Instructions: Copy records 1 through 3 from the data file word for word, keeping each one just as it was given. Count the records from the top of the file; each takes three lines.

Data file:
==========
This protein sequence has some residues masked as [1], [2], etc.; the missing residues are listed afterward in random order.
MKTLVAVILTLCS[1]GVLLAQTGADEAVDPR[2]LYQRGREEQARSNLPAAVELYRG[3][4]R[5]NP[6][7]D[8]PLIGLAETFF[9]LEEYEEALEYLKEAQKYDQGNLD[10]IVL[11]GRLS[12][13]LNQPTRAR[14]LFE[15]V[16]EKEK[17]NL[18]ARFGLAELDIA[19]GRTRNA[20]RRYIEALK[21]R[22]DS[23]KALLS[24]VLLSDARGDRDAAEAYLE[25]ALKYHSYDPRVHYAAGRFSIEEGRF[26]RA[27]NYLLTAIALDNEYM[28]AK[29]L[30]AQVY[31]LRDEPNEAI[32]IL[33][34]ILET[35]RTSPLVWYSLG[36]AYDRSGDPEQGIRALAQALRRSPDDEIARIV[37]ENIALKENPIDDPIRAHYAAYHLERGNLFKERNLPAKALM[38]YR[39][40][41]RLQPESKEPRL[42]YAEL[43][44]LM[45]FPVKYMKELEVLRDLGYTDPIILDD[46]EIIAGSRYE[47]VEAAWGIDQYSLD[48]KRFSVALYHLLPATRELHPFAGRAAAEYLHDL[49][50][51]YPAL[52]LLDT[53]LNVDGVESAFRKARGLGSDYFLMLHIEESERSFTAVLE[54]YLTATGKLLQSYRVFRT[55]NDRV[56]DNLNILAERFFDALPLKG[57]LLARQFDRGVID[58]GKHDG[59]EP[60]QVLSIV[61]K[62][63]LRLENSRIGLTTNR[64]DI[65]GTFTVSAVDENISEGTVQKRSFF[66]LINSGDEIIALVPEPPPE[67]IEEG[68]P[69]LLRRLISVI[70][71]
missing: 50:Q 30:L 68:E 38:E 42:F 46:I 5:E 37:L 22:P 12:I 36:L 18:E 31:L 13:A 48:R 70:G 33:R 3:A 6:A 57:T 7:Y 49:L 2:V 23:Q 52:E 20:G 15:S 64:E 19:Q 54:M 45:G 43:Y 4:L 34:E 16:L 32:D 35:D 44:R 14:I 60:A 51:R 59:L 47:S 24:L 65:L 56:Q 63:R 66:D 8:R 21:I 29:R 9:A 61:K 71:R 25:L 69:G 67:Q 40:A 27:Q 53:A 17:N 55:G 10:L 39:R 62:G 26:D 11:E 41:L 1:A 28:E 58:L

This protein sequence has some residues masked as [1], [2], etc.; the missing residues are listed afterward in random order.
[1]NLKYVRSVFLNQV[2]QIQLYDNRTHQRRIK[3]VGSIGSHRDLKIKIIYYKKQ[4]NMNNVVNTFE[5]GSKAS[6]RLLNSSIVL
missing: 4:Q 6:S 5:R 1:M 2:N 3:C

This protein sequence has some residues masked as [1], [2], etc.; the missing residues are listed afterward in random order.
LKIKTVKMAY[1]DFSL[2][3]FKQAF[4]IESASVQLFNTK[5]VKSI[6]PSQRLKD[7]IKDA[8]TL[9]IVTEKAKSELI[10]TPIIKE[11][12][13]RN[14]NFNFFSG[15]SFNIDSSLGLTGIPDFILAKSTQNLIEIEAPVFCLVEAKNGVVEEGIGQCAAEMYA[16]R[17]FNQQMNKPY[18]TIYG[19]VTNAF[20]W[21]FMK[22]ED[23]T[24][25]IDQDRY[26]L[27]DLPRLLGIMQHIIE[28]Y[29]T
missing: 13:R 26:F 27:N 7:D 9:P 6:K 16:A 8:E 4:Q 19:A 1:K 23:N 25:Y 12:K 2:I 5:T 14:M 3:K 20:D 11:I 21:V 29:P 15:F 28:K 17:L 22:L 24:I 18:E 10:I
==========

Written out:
This protein sequence has some residues masked as [1], [2], etc.; the missing residues are listed afterward in random order.
MKTLVAVILTLCS[1]GVLLAQTGADEAVDPR[2]LYQRGREEQARSNLPAAVELYRG[3][4]R[5]NP[6][7]D[8]PLIGLAETFF[9]LEEYEEALEYLKEAQKYDQGNLD[10]IVL[11]GRLS[12][13]LNQPTRAR[14]LFE[15]V[16]EKEK[17]NL[18]ARFGLAELDIA[19]GRTRNA[20]RRYIEALK[21]R[22]DS[23]KALLS[24]VLLSDARGDRDAAEAYLE[25]ALKYHSYDPRVHYAAGRFSIEEGRF[26]RA[27]NYLLTAIALDNEYM[28]AK[29]L[30]AQVY[31]LRDEPNEAI[32]IL[33][34]ILET[35]RTSPLVWYSLG[36]AYDRSGDPEQGIRALAQALRRSPDDEIARIV[37]ENIALKENPIDDPIRAHYAAYHLERGNLFKERNLPAKALM[38]YR[39][40][41]RLQPESKEPRL[42]YAEL[43][44]LM[45]FPVKYMKELEVLRDLGYTDPIILDD[46]EIIAGSRYE[47]VEAAWGIDQYSLD[48]KRFSVALYHLLPATRELHPFAGRAAAEYLHDL[49][50][51]YPAL[52]LLDT[53]LNVDGVESAFRKARGLGSDYFLMLHIEESERSFTAVLE[54]YLTATGKLLQSYRVFRT[55]NDRV[56]DNLNILAERFFDALPLKG[57]LLARQFDRGVID[58]GKHDG[59]EP[60]QVLSIV[61]K[62][63]LRLENSRIGLTTNR[64]DI[65]GTFTVSAVDENISEGTVQKRSFF[66]LINSGDEIIALVPEPPPE[67]IEEG[68]P[69]LLRRLISVI[70][71]
missing: 50:Q 30:L 68:E 38:E 42:F 46:I 5:E 37:L 22:P 12:I 36:L 18:E 31:L 13:A 48:R 70:G 33:R 3:A 6:A 57:T 7:Y 49:L 2:V 23:Q 52:E 20:G 15:S 64:E 19:Q 54:M 45:G 43:Y 4:L 34:E 16:L 32:D 35:D 44:R 14:I 60:A 51:R 59:L 47:S 24:L 65:L 56:Q 63:R 66:D 8:R 21:I 29:R 9:A 61:K 71:R 25:L 69:G 67:Q 40:A 27:Q 53:A 17:N 55:G 10:L 39:R 62:G 26:D 11:E 41:L 1:A 28:E 58:L

This protein sequence has some residues masked as [1], [2], etc.; the missing residues are listed afterward in random order.
[1]NLKYVRSVFLNQV[2]QIQLYDNRTHQRRIK[3]VGSIGSHRDLKIKIIYYKKQ[4]NMNNVVNTFE[5]GSKAS[6]RLLNSSIVL
missing: 4:Q 6:S 5:R 1:M 2:N 3:C

This protein sequence has some residues masked as [1], [2], etc.; the missing residues are listed afterward in random order.
LKIKTVKMAY[1]DFSL[2][3]FKQAF[4]IESASVQLFNTK[5]VKSI[6]PSQRLKD[7]IKDA[8]TL[9]IVTEKAKSELI[10]TPIIKE[11][12][13]RN[14]NFNFFSG[15]SFNIDSSLGLTGIPDFILAKSTQNLIEIEAPVFCLVEAKNGVVEEGIGQCAAEMYA[16]R[17]FNQQMNKPY[18]TIYG[19]VTNAF[20]W[21]FMK[22]ED[23]T[24][25]IDQDRY[26]L[27]DLPRLLGIMQHIIE[28]Y[29]T
missing: 13:R 26:F 27:N 7:D 9:P 6:K 16:A 8:E 4:Q 19:A 1:K 23:N 25:Y 12:K 2:I 5:T 14:M 3:K 20:D 11:I 21:V 29:P 15:F 28:K 17:L 22:L 24:I 18:E 10:I